” In documentary workshops and film schools all over I have forbidden the participants to use the term ”poetic” talking about films. It’s banal, over-used and what does it really mean? Nevertheless this is the only word to be used for this film, here it does fit perfectly, to summarize a wonderful intimate chamber play featuring mother and son in a room, he the filmmaker, she the 94 old mother, he wants to make a film with…”

Joshua Oppenheimer: The Act of Killing

“Behind the scenes, the making of.. a film. We have seen them lots of times, following how the actors prepare for their roles, how the shooting was done, how the director directed. This is exactly what ”The Act of Killing” does, with the big difference that the film being made is, to use a kliché, ”based on a true story”. A story about the mass murder of around 1 million people in Indonesia in the 1960’es…”

Herz Frank and Juris Podnieks: Ten Minutes Older

“… I introduced the film mentioning Juris Podnieks as well, the cameraman of Herz for this film and the man who later became the Perestroika filmmaker, and who got a much shorter life than Herz: 1950-1992. After the screening I came up with the often used banality about the film: You are ten minutes older now, you have just watched the story of our lives. And it is what it is. The director himself has formulated it like this: For ten minutes, uninterruptedly, we were looking into the face of a little boy on the third row… And in the half-dark of the theatre hall we were watching the depths of the human soul as reflected in this tremulous face.”


Tue Steen Müller: “Filminizin ne anlattığını çok iyi biliyorsanız, yapmayın daha iyi! Eskilerin dediği gibi: “Mesaj gönderecekseniz postaneyi kullanın.”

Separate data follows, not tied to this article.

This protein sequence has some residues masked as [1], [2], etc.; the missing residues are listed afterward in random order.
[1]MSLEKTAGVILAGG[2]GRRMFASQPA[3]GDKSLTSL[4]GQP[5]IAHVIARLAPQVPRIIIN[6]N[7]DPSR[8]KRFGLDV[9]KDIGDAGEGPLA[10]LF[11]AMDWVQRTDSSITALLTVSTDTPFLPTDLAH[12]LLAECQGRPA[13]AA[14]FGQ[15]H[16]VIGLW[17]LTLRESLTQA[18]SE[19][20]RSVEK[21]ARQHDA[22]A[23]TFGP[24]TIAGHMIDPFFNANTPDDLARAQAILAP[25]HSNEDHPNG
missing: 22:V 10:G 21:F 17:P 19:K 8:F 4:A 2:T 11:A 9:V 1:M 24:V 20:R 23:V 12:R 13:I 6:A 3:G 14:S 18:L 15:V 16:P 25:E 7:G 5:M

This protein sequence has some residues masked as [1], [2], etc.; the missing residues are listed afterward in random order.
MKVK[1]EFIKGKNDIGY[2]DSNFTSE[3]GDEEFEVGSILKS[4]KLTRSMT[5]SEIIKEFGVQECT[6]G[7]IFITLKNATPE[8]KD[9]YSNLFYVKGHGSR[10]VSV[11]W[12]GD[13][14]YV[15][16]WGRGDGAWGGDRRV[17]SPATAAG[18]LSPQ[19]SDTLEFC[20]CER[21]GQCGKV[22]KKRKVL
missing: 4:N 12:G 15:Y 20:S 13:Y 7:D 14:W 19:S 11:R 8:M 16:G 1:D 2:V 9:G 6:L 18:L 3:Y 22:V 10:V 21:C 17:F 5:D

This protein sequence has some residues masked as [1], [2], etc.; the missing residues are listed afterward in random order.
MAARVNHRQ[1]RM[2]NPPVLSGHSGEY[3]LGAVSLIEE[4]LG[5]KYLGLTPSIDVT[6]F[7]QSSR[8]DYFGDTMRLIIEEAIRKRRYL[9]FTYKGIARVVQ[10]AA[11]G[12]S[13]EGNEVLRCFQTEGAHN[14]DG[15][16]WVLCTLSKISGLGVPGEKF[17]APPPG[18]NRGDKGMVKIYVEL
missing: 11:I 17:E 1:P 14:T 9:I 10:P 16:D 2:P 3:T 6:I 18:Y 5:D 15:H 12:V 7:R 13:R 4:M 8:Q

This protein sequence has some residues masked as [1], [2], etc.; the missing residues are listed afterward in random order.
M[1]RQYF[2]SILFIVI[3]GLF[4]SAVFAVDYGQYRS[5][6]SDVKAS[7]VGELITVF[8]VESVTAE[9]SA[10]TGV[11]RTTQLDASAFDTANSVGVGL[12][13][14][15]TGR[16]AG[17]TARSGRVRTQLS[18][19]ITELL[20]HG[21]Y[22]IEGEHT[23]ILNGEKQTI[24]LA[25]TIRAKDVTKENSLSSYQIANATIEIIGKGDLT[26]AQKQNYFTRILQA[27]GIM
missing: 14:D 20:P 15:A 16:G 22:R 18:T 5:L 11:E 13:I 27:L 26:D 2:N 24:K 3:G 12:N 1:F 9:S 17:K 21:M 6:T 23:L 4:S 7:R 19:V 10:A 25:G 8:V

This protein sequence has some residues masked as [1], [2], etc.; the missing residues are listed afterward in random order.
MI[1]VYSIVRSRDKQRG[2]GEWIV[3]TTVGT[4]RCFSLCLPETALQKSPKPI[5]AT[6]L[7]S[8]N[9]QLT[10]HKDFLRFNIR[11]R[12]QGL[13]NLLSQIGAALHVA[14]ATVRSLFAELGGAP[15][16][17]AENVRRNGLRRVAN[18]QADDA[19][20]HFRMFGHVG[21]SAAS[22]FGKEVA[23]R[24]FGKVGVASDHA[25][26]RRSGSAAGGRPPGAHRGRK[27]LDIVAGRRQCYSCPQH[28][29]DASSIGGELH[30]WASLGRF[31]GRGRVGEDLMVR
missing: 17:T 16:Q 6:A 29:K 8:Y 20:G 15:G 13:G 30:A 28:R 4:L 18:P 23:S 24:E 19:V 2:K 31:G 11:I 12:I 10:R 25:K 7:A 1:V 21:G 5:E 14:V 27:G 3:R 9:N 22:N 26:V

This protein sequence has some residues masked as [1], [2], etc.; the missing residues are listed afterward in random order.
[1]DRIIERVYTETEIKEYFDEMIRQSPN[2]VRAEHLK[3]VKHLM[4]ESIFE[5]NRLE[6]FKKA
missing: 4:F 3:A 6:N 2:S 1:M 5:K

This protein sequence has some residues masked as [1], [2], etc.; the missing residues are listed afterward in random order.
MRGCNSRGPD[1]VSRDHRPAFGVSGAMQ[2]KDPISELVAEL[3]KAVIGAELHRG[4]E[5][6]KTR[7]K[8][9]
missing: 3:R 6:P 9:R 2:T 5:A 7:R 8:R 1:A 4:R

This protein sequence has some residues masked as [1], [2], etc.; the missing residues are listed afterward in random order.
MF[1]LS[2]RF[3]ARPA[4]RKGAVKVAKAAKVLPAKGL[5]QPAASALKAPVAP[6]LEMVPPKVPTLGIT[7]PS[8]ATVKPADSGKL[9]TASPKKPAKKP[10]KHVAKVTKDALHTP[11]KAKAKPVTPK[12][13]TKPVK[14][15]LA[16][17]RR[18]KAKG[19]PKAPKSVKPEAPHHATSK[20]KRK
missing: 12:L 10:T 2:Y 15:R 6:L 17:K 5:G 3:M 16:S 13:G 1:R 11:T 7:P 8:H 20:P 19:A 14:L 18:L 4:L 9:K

“If you know all too well what your film is about, don’t bother making it! As they say, “If you want to send a message, use the post office.”

Tue Steen Müller: ”Burada söylemek istediğim şu izlemek,hissetmek, keşfetmek…bunlar klişe ve sıkıcı gelebilir…ama bunlar hala önemlidir.”

“Watching, feeling, discovering… It may sound like a boring cliché, but these things still matter.”

Tue Steen Müller: “Son dönemde belgeseller müziğe boğuluyor. Müzik harika bir şey, ama izleyiciye ne hissedeceğini dikte etmek için kullanılmamalı.”

“Documentaries are drowning in music recently. Music is wonderful, but it shouldn’t be used to dictate to the viewer what to feel.”


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Allan Berg Nielsen
Allan Berg Nielsen

Allan Berg Nielsen started the first documentary cinema in Randers, Denmark way back in the 1970’es. He did so at the museum, where he was employed. He got the (16mm) films from the collection of the National Film Board of Denmark (Statens Filmcentral). He organised a film festival in his home city, became a member of the Board of Directors of the Film Board, started to write about films in diverse magazines, were a juror at several festivals and wrote television critiques in the local newspaper. From 1998-2003 Allan Berg was documentary film consultant (commissioning editor) at The Danish Film Institute, a continuation of the Film Board. Since then free lance consultant in documentary matters.